The president never simply pops out of the White House for a quick trip. It can take months to set the presidential travel schedule due to security requirements, advance teams, and logistics. Presidents often fly with a military cargo plane carrying bulletproof glass, dozens of vehicles, and equipment to keep them safe. A single presidential trip can cost as much as $100 million. Whether the president is flying overseas on Air Force One or visiting a Washington, DC, restaurant, hundreds if not thousands of people work together to make the trip as seamless as possible.
Every moment of a president's time outside the White House undergoes careful scrutiny, down to who rides in the elevator with the president. The Secret Service doesn't just give nicknames to the presidential family - they also give nicknames to the presidential limos, like "The Beast." In addition, the presidential motorcade always includes a decoy limo to throw off attackers. And while Secret Service agents risk their lives to protect the president, they also take on less glamorous tasks, like standing guard at every hospital on the president's route in case of an emergency. All told, some surprising steps occur every time a president leaves the White House.
The Advance Team May Visit A Location Months Beforehand
When the president travels domestically, his advance team arrives several weeks early to ensure the trip runs smoothly. They visit potential sites the president might visit and make sure the White House press pool can access every location. Advance people also have to keep the president's plans quiet so information doesn't leak before the trip.
For international travel, advance teams might visit three months before the president. Secret Service agents spend time planning out the motorcade route, arranging to clear the airspace when the president visits, and making sure the president is never more than a few minutes away from a trauma hospital or secure location.
The Presidential Motorcade Has To Be Prepped
When the president drives through Washington, DC, or takes a car anywhere in the world, he doesn't just hop in the back of a limo and leave. Instead, he always travels with a presidential motorcade, which has been described as a mobile White House. The motorcade includes medical facilities in case of emergencies, a communications office, and a lot of armed Secret Service agents.
The president often travels in a special limo known as "The Beast," which features 8-inch thick doors to protect the president. In 2018, the cost of a single presidential limo was around $1.5 million, and the fleet contains 16 to 20 limos.
Dinner Out Can Require Floor Plan Reviews, Background Checks, And Snipers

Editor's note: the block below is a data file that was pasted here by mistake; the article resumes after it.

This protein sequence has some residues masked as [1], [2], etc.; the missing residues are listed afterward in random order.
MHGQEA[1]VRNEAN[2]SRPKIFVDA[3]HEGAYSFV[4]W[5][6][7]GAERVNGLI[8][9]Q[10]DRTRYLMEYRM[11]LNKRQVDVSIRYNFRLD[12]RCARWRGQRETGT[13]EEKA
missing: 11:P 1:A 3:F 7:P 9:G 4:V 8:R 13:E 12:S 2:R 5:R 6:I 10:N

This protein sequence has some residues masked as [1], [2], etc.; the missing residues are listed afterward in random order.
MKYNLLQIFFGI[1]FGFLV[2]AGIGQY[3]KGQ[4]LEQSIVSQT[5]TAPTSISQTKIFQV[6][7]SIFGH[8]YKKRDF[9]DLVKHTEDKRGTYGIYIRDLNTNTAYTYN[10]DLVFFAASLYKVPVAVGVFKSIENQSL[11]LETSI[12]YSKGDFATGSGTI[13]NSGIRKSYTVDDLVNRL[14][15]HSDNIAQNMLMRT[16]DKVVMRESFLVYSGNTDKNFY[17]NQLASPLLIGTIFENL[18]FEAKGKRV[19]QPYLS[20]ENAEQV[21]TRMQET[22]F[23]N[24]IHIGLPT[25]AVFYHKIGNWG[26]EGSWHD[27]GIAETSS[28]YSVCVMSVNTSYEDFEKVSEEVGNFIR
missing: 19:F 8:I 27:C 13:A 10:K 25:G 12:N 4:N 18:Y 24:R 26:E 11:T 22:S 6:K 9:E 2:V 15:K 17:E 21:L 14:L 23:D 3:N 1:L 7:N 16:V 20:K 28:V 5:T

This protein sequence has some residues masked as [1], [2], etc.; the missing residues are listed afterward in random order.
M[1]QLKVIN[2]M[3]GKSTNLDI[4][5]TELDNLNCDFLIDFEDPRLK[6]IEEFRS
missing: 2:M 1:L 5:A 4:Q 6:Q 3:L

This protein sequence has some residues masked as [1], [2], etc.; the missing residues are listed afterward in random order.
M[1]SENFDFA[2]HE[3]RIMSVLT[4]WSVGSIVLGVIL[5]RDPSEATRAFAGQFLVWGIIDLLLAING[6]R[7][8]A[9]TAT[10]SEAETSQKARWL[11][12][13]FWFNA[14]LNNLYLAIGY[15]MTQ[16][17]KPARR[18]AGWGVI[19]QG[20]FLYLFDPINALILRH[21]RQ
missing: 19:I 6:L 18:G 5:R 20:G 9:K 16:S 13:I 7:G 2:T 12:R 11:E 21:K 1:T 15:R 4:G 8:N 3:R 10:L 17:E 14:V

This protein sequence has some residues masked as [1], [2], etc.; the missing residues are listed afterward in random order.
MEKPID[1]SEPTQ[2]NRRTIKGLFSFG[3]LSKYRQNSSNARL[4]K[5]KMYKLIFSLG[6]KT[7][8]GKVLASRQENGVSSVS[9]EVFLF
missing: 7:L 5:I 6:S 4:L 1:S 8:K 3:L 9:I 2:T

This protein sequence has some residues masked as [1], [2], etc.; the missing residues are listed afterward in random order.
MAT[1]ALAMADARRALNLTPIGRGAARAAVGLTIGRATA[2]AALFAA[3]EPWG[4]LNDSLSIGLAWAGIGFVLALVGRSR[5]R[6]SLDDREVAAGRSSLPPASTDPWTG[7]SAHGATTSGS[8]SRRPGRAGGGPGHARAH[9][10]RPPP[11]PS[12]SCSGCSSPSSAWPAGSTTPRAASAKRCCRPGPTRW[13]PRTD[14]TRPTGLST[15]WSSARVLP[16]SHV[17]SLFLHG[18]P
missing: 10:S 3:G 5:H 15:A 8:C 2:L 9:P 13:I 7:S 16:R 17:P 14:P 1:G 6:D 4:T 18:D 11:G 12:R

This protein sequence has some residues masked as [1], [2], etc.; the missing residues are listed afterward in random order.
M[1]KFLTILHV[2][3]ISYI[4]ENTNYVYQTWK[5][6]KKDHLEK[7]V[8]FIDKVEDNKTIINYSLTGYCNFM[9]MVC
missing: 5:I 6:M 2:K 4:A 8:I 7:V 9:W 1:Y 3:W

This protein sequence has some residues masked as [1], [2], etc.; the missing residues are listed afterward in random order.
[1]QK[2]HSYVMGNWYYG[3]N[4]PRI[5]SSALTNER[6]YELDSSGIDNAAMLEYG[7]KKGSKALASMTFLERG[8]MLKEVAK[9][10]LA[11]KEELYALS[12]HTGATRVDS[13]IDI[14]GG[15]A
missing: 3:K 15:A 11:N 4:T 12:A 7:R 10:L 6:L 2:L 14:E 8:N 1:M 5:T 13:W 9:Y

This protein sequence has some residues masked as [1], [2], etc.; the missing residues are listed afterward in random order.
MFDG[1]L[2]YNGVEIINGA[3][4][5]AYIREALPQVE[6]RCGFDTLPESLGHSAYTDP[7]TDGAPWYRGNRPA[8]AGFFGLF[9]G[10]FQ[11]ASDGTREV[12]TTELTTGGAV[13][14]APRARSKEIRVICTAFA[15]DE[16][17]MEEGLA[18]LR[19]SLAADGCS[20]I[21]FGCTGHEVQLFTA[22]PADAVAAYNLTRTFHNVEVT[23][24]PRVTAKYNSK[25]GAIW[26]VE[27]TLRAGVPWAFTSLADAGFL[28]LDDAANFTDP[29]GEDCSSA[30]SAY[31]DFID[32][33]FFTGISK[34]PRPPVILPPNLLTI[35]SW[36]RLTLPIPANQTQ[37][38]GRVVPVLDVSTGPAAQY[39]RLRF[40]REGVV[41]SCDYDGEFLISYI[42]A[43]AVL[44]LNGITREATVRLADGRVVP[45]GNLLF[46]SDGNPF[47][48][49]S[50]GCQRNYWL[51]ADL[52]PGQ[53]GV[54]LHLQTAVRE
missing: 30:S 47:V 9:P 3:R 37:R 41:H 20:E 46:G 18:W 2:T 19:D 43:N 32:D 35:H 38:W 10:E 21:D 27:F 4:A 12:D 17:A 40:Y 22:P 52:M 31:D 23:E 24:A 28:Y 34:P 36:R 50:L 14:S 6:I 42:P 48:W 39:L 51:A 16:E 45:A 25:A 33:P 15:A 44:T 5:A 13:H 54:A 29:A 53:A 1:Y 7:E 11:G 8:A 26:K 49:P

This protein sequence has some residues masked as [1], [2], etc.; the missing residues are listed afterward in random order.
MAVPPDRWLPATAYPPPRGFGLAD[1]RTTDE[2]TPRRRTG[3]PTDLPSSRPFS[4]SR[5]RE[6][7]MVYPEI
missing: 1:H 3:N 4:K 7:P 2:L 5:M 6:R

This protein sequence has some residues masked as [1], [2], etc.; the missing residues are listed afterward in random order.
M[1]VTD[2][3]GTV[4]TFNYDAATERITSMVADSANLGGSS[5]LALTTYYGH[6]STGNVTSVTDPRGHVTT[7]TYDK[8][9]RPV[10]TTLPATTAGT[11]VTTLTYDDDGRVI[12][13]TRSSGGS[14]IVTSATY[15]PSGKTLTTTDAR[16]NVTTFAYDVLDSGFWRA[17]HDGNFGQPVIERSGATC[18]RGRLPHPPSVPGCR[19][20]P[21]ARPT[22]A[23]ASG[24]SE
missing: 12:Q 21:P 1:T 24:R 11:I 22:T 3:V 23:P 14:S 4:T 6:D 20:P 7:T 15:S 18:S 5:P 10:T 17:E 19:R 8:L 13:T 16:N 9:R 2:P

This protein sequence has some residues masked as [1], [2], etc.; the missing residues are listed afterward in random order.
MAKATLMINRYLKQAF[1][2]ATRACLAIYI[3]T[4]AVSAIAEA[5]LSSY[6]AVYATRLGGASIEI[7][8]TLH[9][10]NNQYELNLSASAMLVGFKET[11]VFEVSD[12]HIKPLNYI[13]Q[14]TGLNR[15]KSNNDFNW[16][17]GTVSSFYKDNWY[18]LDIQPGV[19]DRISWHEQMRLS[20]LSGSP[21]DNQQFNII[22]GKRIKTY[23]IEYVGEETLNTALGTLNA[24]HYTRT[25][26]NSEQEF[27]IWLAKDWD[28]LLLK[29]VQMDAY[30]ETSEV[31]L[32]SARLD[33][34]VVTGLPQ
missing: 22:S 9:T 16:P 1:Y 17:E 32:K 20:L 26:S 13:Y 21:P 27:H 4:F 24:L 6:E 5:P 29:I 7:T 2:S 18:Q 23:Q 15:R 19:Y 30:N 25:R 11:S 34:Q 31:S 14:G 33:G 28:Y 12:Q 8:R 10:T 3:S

During the 2012 election, President Barack Obama hosted "Dinner with Barack" events around Washington, DC. The dinners proved that even local travel requires extensive planning. When Obama visited DC restaurant Smith Commons, the preparations took three weeks.
For three days before the dinner, as many as 60 people visited Smith Commons to plan a single meal. Secret Service reviewed floor plans and swept the entire building using trained dogs. Everyone entering the restaurant had to be screened with a metal detector, and the restaurant owner had to provide a list of names and Social Security numbers to vet his staff.
In the kitchen, the president's security detail oversees food preparation. When Obama visited Mintwood Place, the kitchen staff wasn't allowed to open any new food containers and had to answers a lot of questions about the ingredients.
Finally, snipers surround the nearby buildings to protect the president.
When Presidents Travel, They Fly With Their Cars
The presidential motorcade includes the presidential limousine, a route car to check the roads, a pilot car to stop traffic at intersections, sweepers to clear the road, and a lead car to act as the presidential limo's main guide. Every time the president travels, he needs a fleet of vehicles to make sure he's protected. When the president flies, he often brings along multiple cars to cover every stop.
For example, on his 2013 trip to sub-Saharan Africa, President Barack Obama brought 56 vehicles. That included presidential limos, a communications car outfitted for classified information, and an ambulance. Because Obama made three quick stops on the trip, the Secret Service brought along three complete sets of the motorcade, with military cargo planes airlifting in the vehicles.